This is an ongoing series of guest blogs written by TAG Cyber analysts in conjunction with various members of our SPHERE team. Offering insights from the perspective of the professional industry analysts combined with a technology company focused on the goal of establishing cyber hygiene. This article comes from a fearless leader, CEO & Founder of TAG Cyber, Edward Amoroso.
For many types of criminal activity targeting businesses, the frequency of incidents improves over time. Consider, as a typical example, the number of bank robberies that occur annually in the United States. The FBI reports that in 2003, there was a total of 7465 total robberies, but that by 2020, this number had dropped to 1788. Businesses benefit when such improvements occur – and it helps to drive confidence and investment in the sector. In contrast, look at similar number for cases of cyber crimes committed against Americans. The FBI reports here that in 2020 there were almost eight hundred thousand cases of cybercrimes resulting in massive losses to Americans. Just four years earlier in 2016, the number of reported cybercrimes was just under three hundred thousand, which is less than half the 2020 number.
This type of undesirable trending for cybercrime deserves the full attention of business and government leaders in the United States – and also abroad, where the statistics are comparable. According to one report, nearly two-thirds of Canadian companies in 2020 were subjected to phishing attacks, which is particularly troublesome since this is generally the first step in advanced cyber break-ins.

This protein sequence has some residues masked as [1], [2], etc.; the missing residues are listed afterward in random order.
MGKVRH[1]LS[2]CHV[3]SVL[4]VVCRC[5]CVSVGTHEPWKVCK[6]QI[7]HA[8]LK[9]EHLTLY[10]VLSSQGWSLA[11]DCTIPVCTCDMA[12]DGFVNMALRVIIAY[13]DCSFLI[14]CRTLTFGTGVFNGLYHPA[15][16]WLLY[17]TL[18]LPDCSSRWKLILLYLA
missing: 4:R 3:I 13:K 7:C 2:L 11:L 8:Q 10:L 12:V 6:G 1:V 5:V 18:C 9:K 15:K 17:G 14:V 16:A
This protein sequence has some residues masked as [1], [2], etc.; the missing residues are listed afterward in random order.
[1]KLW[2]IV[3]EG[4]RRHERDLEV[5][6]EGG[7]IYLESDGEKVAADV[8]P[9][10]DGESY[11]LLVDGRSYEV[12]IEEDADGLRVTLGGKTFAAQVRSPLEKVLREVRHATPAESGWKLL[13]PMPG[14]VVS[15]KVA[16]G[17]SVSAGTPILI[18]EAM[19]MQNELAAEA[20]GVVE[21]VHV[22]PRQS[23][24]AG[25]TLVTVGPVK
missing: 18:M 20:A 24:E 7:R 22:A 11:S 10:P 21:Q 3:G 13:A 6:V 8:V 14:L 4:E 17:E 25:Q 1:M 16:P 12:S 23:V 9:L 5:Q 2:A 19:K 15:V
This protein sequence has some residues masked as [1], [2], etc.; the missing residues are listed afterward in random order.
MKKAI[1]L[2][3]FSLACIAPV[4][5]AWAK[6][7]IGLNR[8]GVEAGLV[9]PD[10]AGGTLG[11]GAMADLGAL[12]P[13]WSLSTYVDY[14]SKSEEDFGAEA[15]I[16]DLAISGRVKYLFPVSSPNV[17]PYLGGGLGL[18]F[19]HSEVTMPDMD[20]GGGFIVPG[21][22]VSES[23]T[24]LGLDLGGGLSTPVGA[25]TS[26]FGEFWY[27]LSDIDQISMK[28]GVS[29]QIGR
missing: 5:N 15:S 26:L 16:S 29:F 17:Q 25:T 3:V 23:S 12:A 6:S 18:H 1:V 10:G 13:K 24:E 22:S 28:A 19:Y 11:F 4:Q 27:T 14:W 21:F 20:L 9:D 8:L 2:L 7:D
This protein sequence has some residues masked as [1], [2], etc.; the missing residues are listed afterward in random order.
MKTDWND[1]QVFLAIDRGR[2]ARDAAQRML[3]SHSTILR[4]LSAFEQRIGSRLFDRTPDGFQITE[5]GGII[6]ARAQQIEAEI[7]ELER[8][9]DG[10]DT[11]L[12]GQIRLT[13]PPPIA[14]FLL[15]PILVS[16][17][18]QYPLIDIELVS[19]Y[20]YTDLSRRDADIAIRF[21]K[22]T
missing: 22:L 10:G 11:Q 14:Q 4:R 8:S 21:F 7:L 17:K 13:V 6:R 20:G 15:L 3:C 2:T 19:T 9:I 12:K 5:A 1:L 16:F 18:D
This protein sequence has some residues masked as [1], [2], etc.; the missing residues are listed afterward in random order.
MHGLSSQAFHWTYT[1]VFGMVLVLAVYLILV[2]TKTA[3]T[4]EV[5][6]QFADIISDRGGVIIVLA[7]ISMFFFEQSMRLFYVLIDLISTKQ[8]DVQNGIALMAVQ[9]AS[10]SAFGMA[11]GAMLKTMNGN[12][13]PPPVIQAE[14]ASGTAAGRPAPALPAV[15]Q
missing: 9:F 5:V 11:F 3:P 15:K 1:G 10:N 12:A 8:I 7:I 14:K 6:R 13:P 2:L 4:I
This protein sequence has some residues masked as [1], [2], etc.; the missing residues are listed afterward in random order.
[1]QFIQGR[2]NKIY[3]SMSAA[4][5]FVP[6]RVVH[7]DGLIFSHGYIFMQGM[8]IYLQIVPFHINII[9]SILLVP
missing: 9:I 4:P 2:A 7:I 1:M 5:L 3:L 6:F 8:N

The reaction across the cyber security industry to these trends has been varied. On the one hand, many companies report a shift-right, where they essentially accept that a breach will inevitably occur. Vendors selling into this truly reasonable and realistic mindset often designate their products by the post-pended acronym DR, which stands for detection and response.
While this is an appropriate response to the trends, perhaps a more hopeful solution focuses on the prevention of these incidents from occurring in the first place. This approach, usually referenced as a shift-left in focus, typically requires attention to many of the foundational aspects of how an enterprise IT infrastructure has been set-up. Shift-left solutions often include much commonsense design. Cybersecurity company, SPHERE, for example, focuses its attention on cleaning up the IT permissions, entitlements, and related foundational aspects of data security. The company offers a variety of tools that help both IT and security managers avoid sloppiness in account management and other commonly targeted aspects of an enterprise system.
This approach appears to our TAG Cyber team to have the best prospects to help reverse the trends in cyber incidents referenced above. Detecting and responding to attacks is required, but prevention is the only reasonable approach to reversing the trend by making it much harder for criminals and adversaries to succeed in their offensive threat operations.
Certainly, a balance of solutions is always best, but if your own team has yet to take the time to review posture and invest the time to straighten out, clean up, and fix weaknesses in the IT configurations and settings, then it might be a good time to start now. And based on our analysis, we view SPHERE as an excellent partner option.